Yesterday President Obama announced that 7.1 million Americans had signed up for health insurance coverage through the health exchanges established by the Affordable Care Act. The number slightly exceeded the original 7 million estimate of the Congressional Budget Office, which was later reduced to 6 million after the problem-plagued rollout of the website in October 2013.

If the last surge of enrollment in March holds true to the earlier sign-ups, it is possible that another 7...

Just hours before Gov. Maggie Hasan delivered her State of the State address yesterday, Senate leaders reached an agreement on Medicaid expansion.

New Hampshire held a special session in the fall of 2013 but was unable to reach an agreement to expand Medicaid, even after a Medicaid study group had recommended expansion. The House approved expansion but the Senate rejected it. 

Senate President Chuck Morse, a primary engineer of yesterday's agreement, says both parties...

Health care spending is 18 percent of the national economy so it is no wonder that big health issues face the states in 2014. The all-consuming question for states is how to contain costs. The Affordable Care Act kicks in full force in 2014 and states that haven't already decided to expand Medicaid eligibility may take up the question. The health marketplaces, while slow to start in October, were making more headway as 2014 began. Nearly 4 million (3.9) individuals had been deemed Medicaid or CHIP eligible and another 2.1 million selected private health insurance policies through the federal or state marketplaces by the end of December 2013. States will look at systems and delivery methods, including mental health, aging and professional scope of practice issues. 

CSG Director of Health Policy Debra Miller outlines the top five issues for 2014, including Medicaid expansion and cost containment, health insurance exchange implementation, building adequate mental health systems, health workforce adequacy and the aging of the baby boomers and the pressure it puts on health care systems.

After a slow start, especially for the federally run health insurance marketplace serving 36 states, nearly 365,000 Americans made it through the application process and selected a health insurance plan, according to data released by the U.S. Department of Health and Human Services Dec. 11, 2013. The number selecting a plan in November was more than double the number in October, the first month the marketplaces were operational.

Yesterday, new data was released by the U.S. Department of Health and Human Services that show over 3.6 million Americans have completed applications for health insurance coverage in the federal exchange and the state-based exchanges run by 14 states and the District of Columbia. 

Applicants who have made it to the finish line include nearly 365,000 who have selected a marketplace plan and 803,000 who have been determined eligible for Medicaid or CHIP (for children) coverage.

The federal government on Tuesday approved the Iowa plan to provide new private health insurance plus other plans from the state’s online health insurance marketplace to cover residents newly eligible for Medicaid under the Affordable Care Act option. However, according to AP reports, federal officials stopped short of approving the flexibility the Gov. Haslam requested to charge premiums. The legislature and Gov. Haslam negotiated the plan during the 2013 session.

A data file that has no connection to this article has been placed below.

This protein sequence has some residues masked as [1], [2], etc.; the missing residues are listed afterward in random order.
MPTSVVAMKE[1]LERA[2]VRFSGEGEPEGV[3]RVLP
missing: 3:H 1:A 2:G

The state’s proposal provides those with incomes up to 100 percent of poverty a state-run health plan similar to that of state employees. Those between 100 and 138 percent of poverty would get private plans sold through the marketplace and paid for with federal (and later some state) Medicaid funds.  

In the first month that Americans could go to the health insurance exchanges (or marketplaces) created under the Affordable Care Act, just over 106,000 individuals selected a health insurance plan. The state-run exchanges -- in the District of Columbia and 14 states -- have 79,391 individuals who have selected a plan, 75 percent of the national total. 

Secretary Sebelius released the numbers for the health insurance exchanges yesterday. As expected given the technical troubles that have plagued the federal government's website that covers 36 states, the numbers were small. Just over 106,000 individuals have selected a health insurance plan. The state-run exchanges -- in the District of Columbia and 14 states -- have 79,391 individuals who have selected a plan, 75 percent of the national total. 

Over 500,000 applications covering 1.5 million Americans were completed during the first month, October 1 through November 2, according to the DHHS numbers. Nearly 400,000 of those individuals were determined to be eligible for Medicaid or CHIP, more than half of them in the states with their own exchanges which have all expanded Medicaid eligibility to 138 percent of the federal poverty level. Another 326,000 will be eligible for financial assistance to make their premiums more affordable. 

Today I tuned into a rebroadcast of the Bloomberg News conversation on health exchanges and Medicaid expansion that was refreshingly void of politics. The discussion was far-reaching and speculated about changes in the nation’s health insurance system in the years ahead, rather than dwelling on the immediate problems with the rollout of the federal health insurance exchange website. It was an hour well-spent. 

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